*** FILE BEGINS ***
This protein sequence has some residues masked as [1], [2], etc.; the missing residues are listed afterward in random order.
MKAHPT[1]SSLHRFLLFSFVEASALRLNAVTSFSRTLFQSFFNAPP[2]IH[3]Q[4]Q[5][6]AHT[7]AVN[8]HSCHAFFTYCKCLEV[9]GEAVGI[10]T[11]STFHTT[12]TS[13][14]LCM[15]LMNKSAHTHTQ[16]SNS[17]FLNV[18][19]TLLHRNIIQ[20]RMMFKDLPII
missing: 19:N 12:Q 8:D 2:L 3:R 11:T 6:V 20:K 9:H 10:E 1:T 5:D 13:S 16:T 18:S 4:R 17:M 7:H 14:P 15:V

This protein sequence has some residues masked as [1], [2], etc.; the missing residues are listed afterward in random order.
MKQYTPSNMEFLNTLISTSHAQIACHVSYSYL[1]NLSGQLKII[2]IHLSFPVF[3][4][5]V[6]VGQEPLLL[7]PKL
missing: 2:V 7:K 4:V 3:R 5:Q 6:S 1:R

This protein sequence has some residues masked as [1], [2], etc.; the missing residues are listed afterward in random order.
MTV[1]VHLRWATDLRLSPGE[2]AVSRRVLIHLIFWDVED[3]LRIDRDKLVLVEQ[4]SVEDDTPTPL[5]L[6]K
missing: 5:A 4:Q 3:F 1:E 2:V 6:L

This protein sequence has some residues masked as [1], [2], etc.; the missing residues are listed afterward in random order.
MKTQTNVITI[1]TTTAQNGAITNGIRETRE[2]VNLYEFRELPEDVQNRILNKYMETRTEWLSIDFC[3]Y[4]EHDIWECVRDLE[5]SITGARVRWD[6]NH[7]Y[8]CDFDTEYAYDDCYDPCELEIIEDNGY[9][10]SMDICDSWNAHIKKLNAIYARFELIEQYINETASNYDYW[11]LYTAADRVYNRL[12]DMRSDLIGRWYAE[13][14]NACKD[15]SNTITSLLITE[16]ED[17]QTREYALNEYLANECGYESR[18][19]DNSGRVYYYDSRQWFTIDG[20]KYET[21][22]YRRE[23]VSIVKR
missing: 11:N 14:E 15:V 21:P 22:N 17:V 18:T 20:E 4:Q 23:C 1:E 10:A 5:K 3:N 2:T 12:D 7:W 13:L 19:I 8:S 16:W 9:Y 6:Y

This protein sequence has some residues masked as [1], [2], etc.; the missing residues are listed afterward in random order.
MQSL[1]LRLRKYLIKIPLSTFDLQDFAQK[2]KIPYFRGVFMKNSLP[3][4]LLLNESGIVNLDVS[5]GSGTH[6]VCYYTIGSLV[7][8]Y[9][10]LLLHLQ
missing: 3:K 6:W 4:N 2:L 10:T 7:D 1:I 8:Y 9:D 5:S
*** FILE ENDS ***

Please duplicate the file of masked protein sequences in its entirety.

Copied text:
This protein sequence has some residues masked as [1], [2], etc.; the missing residues are listed afterward in random order.
MKAHPT[1]SSLHRFLLFSFVEASALRLNAVTSFSRTLFQSFFNAPP[2]IH[3]Q[4]Q[5][6]AHT[7]AVN[8]HSCHAFFTYCKCLEV[9]GEAVGI[10]T[11]STFHTT[12]TS[13][14]LCM[15]LMNKSAHTHTQ[16]SNS[17]FLNV[18][19]TLLHRNIIQ[20]RMMFKDLPII
missing: 19:N 12:Q 8:D 2:L 3:R 11:T 6:V 20:K 9:H 10:E 1:T 5:D 13:S 16:T 18:S 4:R 17:M 7:H 14:P 15:V

This protein sequence has some residues masked as [1], [2], etc.; the missing residues are listed afterward in random order.
MKQYTPSNMEFLNTLISTSHAQIACHVSYSYL[1]NLSGQLKII[2]IHLSFPVF[3][4][5]V[6]VGQEPLLL[7]PKL
missing: 2:V 7:K 4:V 3:R 5:Q 6:S 1:R

This protein sequence has some residues masked as [1], [2], etc.; the missing residues are listed afterward in random order.
MTV[1]VHLRWATDLRLSPGE[2]AVSRRVLIHLIFWDVED[3]LRIDRDKLVLVEQ[4]SVEDDTPTPL[5]L[6]K
missing: 5:A 4:Q 3:F 1:E 2:V 6:L

This protein sequence has some residues masked as [1], [2], etc.; the missing residues are listed afterward in random order.
MKTQTNVITI[1]TTTAQNGAITNGIRETRE[2]VNLYEFRELPEDVQNRILNKYMETRTEWLSIDFC[3]Y[4]EHDIWECVRDLE[5]SITGARVRWD[6]NH[7]Y[8]CDFDTEYAYDDCYDPCELEIIEDNGY[9][10]SMDICDSWNAHIKKLNAIYARFELIEQYINETASNYDYW[11]LYTAADRVYNRL[12]DMRSDLIGRWYAE[13][14]NACKD[15]SNTITSLLITE[16]ED[17]QTREYALNEYLANECGYESR[18][19]DNSGRVYYYDSRQWFTIDG[20]KYET[21][22]YRRE[23]VSIVKR
missing: 11:N 14:E 15:V 21:P 22:N 17:V 18:T 20:E 4:Q 23:C 1:E 10:A 5:K 3:N 2:T 12:D 7:W 13:L 19:I 8:S 16:W 9:Y 6:Y

This protein sequence has some residues masked as [1], [2], etc.; the missing residues are listed afterward in random order.
MQSL[1]LRLRKYLIKIPLSTFDLQDFAQK[2]KIPYFRGVFMKNSLP[3][4]LLLNESGIVNLDVS[5]GSGTH[6]VCYYTIGSLV[7][8]Y[9][10]LLLHLQ
missing: 3:K 6:W 4:N 2:L 10:T 7:D 1:I 8:Y 9:D 5:S